Several children might even feel that their fathers are experimenting on them to see what happens when you plant a seed, give it plenty of time to water itself with the tears of loneliness, and, with clinical precision, deprive it of the beaming pride of a father. Granted, with a superhuman mother, grandparent, and/or community’s touch, some resilient seeds are able to thrive like roses that grow from concrete. However, the absentee scientists in these trials often fail to realize that just as one needs to take care of a plant in order to benefit from the essential oxygen that it produces, fathers must nurture their children if they really want to be within breathing distance of vital respect from outside and within.
Unlike other men, you didn't run away from your planted nation like a slave wearing track shoes. You did not view me as something that would restrict your freedom. To the contrary, you treated me as a crucial part of life. And for that, I thank you today and always.
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The child support conversation (if one can call it that) frequently rears it's ugly head on Twitter. Sometimes it's as a result of a celebrity case, such as Future vs Ciara, Wiz vs Amber or some other high profile situation that we are all pretty far removed from. (Also ignoring the cost of living as a celeb, nannies and private schools...but #sleep.)
The crux of the argument is that moms/mothers/baby mamas don't deserve to be given child support for multitude of reasons. As a person charged with raising a human being - I feel like I have some insight to educate people once and for all.
Child Support shouldn't even go to the mother it should go to an account that nobody can touch except the child when they turn 18
— 3kFilms (@toys3k) June 8, 2016
Before I begin, let me preemptively say this: Yes, there are bad moms out there. But they are no more the representation for all single moms than deadbeat dads represent all fathers.
So let's break it down.
I'm going to skip pregnancy costs for a reason. People are very excited to give you things while you're pregnant, usually tiny adorable clothes that they grow out of within a couple of weeks. High ticket items such as a stroller, car seat and crib can cost hundreds of dollars at minimum. It's funny to me how people want mothers to bargain and spend less on tiny humans than they do on Yeezy’s they don't need. But I digress.
Baby is here! Yay! Hopefully, you've stocked up on diapers (they go through about 10 per day), wipes, and if you aren't able to or don't want to breastfeed, formula. The cost of formula is about $35-45 per tin, which lasts about three or four days. So actual math tells us that formula alone can run you about $245 per month.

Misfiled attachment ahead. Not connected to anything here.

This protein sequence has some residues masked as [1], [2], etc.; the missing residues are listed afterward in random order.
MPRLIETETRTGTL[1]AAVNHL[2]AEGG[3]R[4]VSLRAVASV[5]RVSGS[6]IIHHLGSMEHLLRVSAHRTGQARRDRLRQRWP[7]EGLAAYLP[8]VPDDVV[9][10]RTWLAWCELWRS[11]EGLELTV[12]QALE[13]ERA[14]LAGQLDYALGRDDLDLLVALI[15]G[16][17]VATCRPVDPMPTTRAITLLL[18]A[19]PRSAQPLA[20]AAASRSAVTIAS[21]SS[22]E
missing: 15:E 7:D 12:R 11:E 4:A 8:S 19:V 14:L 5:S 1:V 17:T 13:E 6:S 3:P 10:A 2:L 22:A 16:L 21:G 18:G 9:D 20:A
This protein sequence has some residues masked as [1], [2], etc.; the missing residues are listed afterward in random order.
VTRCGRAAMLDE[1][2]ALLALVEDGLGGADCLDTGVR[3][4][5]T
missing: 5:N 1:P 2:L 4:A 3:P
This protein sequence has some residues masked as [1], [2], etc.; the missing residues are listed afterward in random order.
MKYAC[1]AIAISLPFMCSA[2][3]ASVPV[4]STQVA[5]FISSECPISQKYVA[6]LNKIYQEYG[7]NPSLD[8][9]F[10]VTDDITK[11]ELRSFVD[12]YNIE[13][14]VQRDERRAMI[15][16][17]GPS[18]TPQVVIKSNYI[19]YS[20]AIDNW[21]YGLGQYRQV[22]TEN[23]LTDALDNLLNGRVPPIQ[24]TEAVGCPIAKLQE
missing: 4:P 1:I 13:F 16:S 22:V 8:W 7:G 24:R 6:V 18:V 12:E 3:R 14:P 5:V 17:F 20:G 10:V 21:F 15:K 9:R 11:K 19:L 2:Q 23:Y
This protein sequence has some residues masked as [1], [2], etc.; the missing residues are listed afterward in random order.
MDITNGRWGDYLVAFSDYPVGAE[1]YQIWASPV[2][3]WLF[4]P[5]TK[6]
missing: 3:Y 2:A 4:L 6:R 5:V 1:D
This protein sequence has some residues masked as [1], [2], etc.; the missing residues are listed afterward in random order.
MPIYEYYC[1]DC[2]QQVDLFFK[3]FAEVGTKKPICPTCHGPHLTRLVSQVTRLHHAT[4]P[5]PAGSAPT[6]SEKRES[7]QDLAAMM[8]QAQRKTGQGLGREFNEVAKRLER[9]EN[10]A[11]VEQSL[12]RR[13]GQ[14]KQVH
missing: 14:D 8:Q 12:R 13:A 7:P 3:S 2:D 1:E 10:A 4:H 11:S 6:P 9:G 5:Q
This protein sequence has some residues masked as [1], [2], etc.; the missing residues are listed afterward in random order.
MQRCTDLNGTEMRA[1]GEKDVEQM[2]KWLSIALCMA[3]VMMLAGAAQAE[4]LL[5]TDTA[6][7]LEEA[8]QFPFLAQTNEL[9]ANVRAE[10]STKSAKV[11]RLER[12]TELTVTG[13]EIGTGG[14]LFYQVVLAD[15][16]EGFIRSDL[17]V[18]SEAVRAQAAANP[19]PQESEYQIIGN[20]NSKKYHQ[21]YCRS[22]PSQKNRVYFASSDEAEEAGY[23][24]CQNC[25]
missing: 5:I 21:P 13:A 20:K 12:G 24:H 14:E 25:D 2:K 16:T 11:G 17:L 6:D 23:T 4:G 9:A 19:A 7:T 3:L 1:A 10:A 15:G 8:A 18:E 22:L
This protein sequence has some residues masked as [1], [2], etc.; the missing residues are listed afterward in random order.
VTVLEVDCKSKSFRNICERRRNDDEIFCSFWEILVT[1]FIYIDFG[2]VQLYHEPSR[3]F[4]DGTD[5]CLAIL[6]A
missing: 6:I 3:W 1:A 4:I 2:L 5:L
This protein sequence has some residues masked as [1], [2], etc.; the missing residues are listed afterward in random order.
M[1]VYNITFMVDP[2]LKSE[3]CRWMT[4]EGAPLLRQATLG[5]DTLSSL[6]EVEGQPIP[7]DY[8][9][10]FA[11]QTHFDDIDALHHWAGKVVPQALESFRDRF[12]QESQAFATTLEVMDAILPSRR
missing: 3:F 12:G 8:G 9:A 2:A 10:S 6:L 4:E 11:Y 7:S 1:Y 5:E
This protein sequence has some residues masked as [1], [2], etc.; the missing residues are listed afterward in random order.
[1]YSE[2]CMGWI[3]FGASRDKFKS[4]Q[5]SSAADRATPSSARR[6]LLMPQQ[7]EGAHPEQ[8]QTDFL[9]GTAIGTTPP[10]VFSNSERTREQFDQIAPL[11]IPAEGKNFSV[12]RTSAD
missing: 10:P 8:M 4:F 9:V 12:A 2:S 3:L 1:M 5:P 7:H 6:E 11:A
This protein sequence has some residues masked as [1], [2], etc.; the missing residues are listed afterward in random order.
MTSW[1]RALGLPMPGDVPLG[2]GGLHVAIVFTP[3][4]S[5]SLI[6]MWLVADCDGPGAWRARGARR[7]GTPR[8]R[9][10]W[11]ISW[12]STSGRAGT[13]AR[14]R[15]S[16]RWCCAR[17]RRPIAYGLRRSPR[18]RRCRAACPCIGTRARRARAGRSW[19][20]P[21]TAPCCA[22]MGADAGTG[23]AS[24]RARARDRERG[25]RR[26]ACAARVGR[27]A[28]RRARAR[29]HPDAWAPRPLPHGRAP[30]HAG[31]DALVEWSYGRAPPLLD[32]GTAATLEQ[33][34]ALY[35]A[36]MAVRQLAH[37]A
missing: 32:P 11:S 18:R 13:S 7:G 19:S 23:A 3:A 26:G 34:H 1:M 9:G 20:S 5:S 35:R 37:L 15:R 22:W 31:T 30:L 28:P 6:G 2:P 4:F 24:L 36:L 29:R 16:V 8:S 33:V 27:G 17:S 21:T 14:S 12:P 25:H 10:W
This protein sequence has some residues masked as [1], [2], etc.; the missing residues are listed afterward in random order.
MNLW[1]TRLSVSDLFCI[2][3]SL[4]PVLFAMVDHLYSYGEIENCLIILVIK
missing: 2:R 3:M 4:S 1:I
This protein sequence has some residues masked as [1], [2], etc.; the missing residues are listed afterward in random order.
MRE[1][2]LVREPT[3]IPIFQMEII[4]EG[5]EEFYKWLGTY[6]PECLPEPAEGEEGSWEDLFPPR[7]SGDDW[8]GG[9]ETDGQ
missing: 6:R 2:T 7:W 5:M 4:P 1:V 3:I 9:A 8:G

Sure, you can go for a Walmart brand of diapers over Pampers, but if they leak through those (like my kid with Huggies) you make up costs in laundry. Which, if you don't have it in-house, has now also tripled (You have your regular load, your spit up load and your kiddos load). Oh, and don’t forget that you shouldn’t use regular detergent on newborn clothes.
If you breastfeed, the baby eats what you do. So you love spice? Forget it. Made a batch of chili in the slow-cooker? Good luck with that. You wanna eat healthy like you were forced to do during pregnancy? Anyone that grocery shops knows the price of real, healthy foods. But who has time to cook while you're a sleep-deprived mom of a newborn? Often your takeout budget will also skyrocket.
The infancy stage is the end of the honeymoon period. You might still have grandma to thank for some adorable clothes, but unless you have a great village around you, you're trying to figure out which clothes your kid grows out of quickly and which ones fall apart after one wash. Your child will start eating real food too. Great, right? Most infants are still breastfed and some still on formula when they start solids. Whether those purees are made or bought in jars, your food costs go up again. And remember, they're still in diapers at this stage (sweet-potato-colored poop anyone?) at around five per day.
Oh, and if you're in America you've returned to work by now. So welcome to the awesome world of daycare fees. Parents are charged more for younger kids because they require more care. The average cost of daycare is around $900/month (depending on your location). If your rent is also $900, you've spent $1,800 and not fed or diapered a soul.
Children can now have the occasional happy meal. They can walk, run (safety gates!) and talk. They get into things. They need toys and books to learn and grow (Yes, toys help them to learn). You might decide to put them in activities. They decide to have growth spurts (my 3-year-old is in 5T pants...). You gotta get them ready for school. They no longer fly for free. Up until last year, they weren't free on the public transit here either.
School-age until official adulthood
Clothes. School supplies. Field trips. Occasional treats. Birthday gifts for all their newfound friends. Birthday parties. Extra-curricular activities. Food. Growth spurts. Puberty (pads/tampons). Laundry. Groceries. Dentist. Glasses. Medical emergency. Braces. Hair.
All these things are just the bare minimum of raising a well-rounded human being — a costly expense that is cute but costly. This is ON TOP of regular bills such as rent, car payments, hydro/gas/water, cell service, cable, internet, etc.